[ Edited ]

Look, easy test:  Check to see what the outside WAN address is of your router.  If it is your public IP, then the NVG 589 has done every thing it needs to do for your router to be able to do NAT loopback, if it has the capability.

 

Once your router has its public IP address, if it can do NAT loopback it does not need to involve the NVG 589.  If it needs to involve the NVG 589 further, then it doesn't do NAT loopback.

 

Think about it.

 

*The views and opinions expressed on this forum are purely my own. Any product claim, statistic, quote, or other representation about a product or service should be verified with the manufacturer, provider, or party.
Message 11 of 36 (4,466 Views)
Mentor

Re: Will using your own router allow loopback connections?

[ Edited ]

Jeff why don't you test out NAT loopback with IP passthrough mode and report your findings?

 

Thinnk about that.

 

 

 

Message 12 of 36 (4,461 Views)
ACE - Expert

Re: Will using your own router allow loopback connections?

Because I have no NVG 589, no need for it, no need for local loopback, and no need to prove to you what is obvious if you think about it.

 

If your router could do local loopback, it would do local loopback.  It would recognize its WAN address as the destination and loop it back; it would not need any help from the next router up the chain.  Since this does not happen, either (a) the public WAN address has not been recieved from the NVG 589 [what I asked you to check last post], (b) the router's NAT loopback feature is not turned on, or (c) the router doesn't have a NAT loopback feature.

 

Otherwise, what you are looking for is for the NVG 589 to have a NAT loopback feature.  Which it doesn't.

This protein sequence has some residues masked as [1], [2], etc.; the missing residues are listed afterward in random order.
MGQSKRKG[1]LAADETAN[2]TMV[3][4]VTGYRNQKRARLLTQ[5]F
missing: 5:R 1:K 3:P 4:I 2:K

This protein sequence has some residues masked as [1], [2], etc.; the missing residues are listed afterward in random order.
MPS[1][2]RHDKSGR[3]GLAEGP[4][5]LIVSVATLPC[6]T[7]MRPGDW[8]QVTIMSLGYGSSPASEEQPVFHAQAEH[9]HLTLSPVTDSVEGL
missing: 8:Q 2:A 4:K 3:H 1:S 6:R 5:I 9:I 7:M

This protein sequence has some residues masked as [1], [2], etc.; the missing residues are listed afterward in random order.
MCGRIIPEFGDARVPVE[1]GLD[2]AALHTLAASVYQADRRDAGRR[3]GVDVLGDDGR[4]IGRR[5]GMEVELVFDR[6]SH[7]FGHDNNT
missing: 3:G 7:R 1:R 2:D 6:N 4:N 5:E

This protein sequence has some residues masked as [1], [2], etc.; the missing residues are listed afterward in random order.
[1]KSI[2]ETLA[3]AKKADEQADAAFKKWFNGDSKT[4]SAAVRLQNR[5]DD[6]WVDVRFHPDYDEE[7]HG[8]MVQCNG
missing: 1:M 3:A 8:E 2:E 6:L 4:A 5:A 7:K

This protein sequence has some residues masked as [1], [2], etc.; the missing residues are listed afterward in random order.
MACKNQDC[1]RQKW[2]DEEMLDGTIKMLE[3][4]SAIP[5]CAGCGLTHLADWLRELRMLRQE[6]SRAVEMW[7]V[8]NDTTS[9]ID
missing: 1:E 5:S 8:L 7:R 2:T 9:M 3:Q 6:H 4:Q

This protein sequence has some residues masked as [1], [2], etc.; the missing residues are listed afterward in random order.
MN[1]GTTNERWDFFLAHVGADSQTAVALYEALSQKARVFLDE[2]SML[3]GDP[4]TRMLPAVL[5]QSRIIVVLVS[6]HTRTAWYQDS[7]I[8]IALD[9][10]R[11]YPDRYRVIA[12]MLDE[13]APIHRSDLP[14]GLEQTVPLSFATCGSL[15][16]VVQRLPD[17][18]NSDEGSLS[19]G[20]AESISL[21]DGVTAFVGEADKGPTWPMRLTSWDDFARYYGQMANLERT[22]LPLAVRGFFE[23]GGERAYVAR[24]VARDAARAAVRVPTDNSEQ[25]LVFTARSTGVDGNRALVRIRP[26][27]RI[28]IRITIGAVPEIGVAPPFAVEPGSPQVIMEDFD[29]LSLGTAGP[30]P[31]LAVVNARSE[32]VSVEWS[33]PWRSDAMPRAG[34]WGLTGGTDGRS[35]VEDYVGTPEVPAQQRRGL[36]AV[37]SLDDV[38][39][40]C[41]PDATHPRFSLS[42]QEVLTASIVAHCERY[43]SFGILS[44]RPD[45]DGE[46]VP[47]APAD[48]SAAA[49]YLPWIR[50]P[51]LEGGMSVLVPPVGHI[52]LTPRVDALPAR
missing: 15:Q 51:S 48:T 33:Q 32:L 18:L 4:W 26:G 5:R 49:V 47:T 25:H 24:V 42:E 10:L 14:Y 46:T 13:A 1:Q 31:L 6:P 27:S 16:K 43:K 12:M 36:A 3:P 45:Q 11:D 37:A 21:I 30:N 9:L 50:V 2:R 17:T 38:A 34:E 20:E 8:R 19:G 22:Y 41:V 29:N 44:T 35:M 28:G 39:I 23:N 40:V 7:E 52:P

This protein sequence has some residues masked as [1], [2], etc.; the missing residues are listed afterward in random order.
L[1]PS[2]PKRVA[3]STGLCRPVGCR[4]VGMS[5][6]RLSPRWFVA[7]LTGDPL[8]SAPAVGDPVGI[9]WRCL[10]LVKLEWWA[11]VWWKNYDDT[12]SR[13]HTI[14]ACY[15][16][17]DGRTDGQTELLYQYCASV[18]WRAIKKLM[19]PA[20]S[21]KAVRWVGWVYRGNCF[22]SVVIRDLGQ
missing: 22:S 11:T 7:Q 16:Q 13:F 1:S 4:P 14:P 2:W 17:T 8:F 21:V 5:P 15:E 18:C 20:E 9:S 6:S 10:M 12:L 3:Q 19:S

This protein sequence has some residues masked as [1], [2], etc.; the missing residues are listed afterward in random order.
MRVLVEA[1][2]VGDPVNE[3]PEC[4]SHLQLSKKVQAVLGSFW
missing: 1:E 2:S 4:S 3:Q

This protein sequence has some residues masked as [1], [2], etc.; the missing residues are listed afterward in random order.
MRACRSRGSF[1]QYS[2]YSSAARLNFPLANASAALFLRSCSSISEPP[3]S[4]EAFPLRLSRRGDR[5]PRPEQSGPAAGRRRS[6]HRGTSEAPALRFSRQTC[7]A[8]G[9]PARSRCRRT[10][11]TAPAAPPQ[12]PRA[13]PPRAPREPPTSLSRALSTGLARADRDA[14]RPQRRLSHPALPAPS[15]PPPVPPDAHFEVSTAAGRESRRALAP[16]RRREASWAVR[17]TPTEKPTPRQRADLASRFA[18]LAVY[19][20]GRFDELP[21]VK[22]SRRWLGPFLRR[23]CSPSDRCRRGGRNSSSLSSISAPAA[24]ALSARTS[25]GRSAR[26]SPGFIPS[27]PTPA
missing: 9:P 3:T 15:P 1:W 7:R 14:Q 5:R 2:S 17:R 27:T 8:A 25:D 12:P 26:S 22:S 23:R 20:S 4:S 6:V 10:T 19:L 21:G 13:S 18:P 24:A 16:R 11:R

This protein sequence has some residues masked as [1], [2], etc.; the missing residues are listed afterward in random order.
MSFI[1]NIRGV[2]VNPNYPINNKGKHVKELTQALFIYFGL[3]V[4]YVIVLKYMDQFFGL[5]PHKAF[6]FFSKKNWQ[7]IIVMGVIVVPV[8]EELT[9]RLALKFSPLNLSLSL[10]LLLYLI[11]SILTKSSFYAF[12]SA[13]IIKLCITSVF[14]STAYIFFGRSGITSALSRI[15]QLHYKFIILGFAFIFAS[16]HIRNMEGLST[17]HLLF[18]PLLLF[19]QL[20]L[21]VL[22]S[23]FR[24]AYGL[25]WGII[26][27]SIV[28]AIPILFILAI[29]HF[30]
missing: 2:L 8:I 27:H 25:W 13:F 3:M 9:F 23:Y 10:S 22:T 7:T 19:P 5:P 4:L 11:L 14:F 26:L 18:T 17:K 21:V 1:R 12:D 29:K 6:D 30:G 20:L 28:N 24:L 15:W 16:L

*The views and opinions expressed on this forum are purely my own. Any product claim, statistic, quote, or other representation about a product or service should be verified with the manufacturer, provider, or party.
Message 13 of 36 (4,458 Views)
Mentor

Re: Will using your own router allow loopback connections?

[ Edited ]

Your point is well taken regarding IP passthrough in addition to other technical points.

 

However NAT loopback does not work in IP passthrough mode on the NVG589.

 

Encorage anyone to put up a simple webserver. Access it via the WAN IP. Press F5 to reload. And report their own findings.

Message 14 of 36 (4,452 Views)
ACE - Expert

Re: Will using your own router allow loopback connections?


schnappi wrote:

The NVG589 has no true  bridge mode...

 


This is true


schnappi wrote:

... to send the WAN IP to one's own router....

 


This is not true.  When in IP Passthrough mode, when the device configured behind the RG for IP Passthrough mode makes a DHCP request, the RG provides to it the public IP address.  [This may even be the source of the term "IP Passthrough."]  At this point that device is responsible for providing NAT services for the devices behind it.  

 

*The views and opinions expressed on this forum are purely my own. Any product claim, statistic, quote, or other representation about a product or service should be verified with the manufacturer, provider, or party.